Nearly a dozen people arrested after overnight protest in Energy Ministry building

Twelve people were arrested early Wednesday during an overnight protest in the lobby of the Ministry of Energy, Mines and Petroleum Resources building on Blanshard Street.

One of those arrested was Kolin Sutherland-Wilson, a member of the Gitxsan Nation, who said the protest was to support Wet’suwet’en chiefs who don’t want a natural-gas pipeline to run through their territory in northern B.C.

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The proposed 670-kilometre pipeline would start near Dawson Creek and extend to Kitimat.

Support for the Wet’suwet’en also sparked a Monday protest that blocked traffic to the Swartz Bay ferry terminal.

Sutherland-Wilson, who was also at the ferry protest, said just over 20 people took part in the Energy Ministry action, with the first protesters arriving at the building’s lobby about 11 a.m. Tuesday.

“We were all a bunch of different Indigenous youth that basically went to occupy the space in order to once again convey the message of the hereditary chiefs, what they were requesting, which was the dialogue to take place leader-to-leader, face-to-face,” said Sutherland-Wilson, who was one of the oldest of the protesters at 26.

The group remained in the lobby for most of the night, he said. “It was relatively peaceful — we had a lot of supporters that came and kind of occupied the lobby and made a bit of a buffer zone.”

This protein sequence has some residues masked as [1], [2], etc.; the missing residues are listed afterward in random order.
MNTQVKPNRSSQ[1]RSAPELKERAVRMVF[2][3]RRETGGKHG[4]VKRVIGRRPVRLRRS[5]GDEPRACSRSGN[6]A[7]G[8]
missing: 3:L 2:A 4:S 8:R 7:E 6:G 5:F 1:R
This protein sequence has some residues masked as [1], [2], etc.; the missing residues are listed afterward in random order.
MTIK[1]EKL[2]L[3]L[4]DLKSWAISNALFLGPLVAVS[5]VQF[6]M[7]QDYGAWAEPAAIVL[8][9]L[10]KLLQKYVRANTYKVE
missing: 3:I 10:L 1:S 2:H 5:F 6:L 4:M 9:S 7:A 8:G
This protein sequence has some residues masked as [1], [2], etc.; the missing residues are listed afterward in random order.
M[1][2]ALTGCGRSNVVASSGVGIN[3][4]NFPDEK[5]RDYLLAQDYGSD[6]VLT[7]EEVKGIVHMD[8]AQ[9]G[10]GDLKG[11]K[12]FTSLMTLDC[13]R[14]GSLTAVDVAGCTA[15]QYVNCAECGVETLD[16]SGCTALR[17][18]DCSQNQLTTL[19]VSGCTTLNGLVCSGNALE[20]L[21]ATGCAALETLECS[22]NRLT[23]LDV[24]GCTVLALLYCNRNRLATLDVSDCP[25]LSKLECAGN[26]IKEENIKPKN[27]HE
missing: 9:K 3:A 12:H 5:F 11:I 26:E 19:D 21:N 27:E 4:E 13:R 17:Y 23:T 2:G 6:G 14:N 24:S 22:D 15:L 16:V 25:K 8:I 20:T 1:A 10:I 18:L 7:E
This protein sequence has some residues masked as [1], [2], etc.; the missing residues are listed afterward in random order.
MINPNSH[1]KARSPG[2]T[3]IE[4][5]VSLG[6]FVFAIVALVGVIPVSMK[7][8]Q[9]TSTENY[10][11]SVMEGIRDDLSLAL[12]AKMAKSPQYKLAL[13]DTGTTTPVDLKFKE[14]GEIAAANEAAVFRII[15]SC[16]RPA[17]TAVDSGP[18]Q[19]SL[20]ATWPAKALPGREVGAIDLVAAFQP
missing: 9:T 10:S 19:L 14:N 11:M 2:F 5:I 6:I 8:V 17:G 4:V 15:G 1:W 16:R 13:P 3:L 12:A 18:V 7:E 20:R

A few Victoria police officers were there for most of the night, Sutherland-Wilson said, followed by a larger presence after many of the supporters started to leave about 3:30 a.m. “It became pretty obvious that they were preparing to make arrests.”

About 40 people gathered outside to oppose the arrests, he said.

Police said officers had to carry the arrested protesters, all of whom were aged 19 or over, to waiting vehicles, and were surrounded and pushed by those outside.

One of the protesters from outside was taken into custody.

Police said they had worked with members of the group inside and provincial representatives to seek a peaceful resolution. They said they facilitated the protesters’ access to medicine, food and water, and helped parents who arrived to pick up young protesters.

Efforts to resolve the protest went on for more than 15 hours before police were asked by the province to remove those taking part. The arrests were made under the Trespass Act.

Police said the arrests took place over a four-hour period and a minimum amount of force was used.

No charges have been sworn and no one was injured. Everyone was released by 8:15 a.m.

Tara Ehrcke, who observed the protest as a member of Climate Justice Victoria, said the organization helped with supplies for the protesters, although she had trouble getting food through.

Climate Justice wanted to support both Indigenous rights and the environment, she said.

“We understand that we need to have a program that deals with our climate in a way that also deals with inequality and racism and oppression.”

Ehrcke, who also serves as climate-justice chairwoman for the Greater Victoria Teachers’ Association, said contact with the minister of Energy, Mines and Petroleum Resources could have resolved the situation.

Complicating the situation was the fact that the minister changed in a Wednesday cabinet shuffle. Michelle Mungall was replaced by Bruce Ralston.

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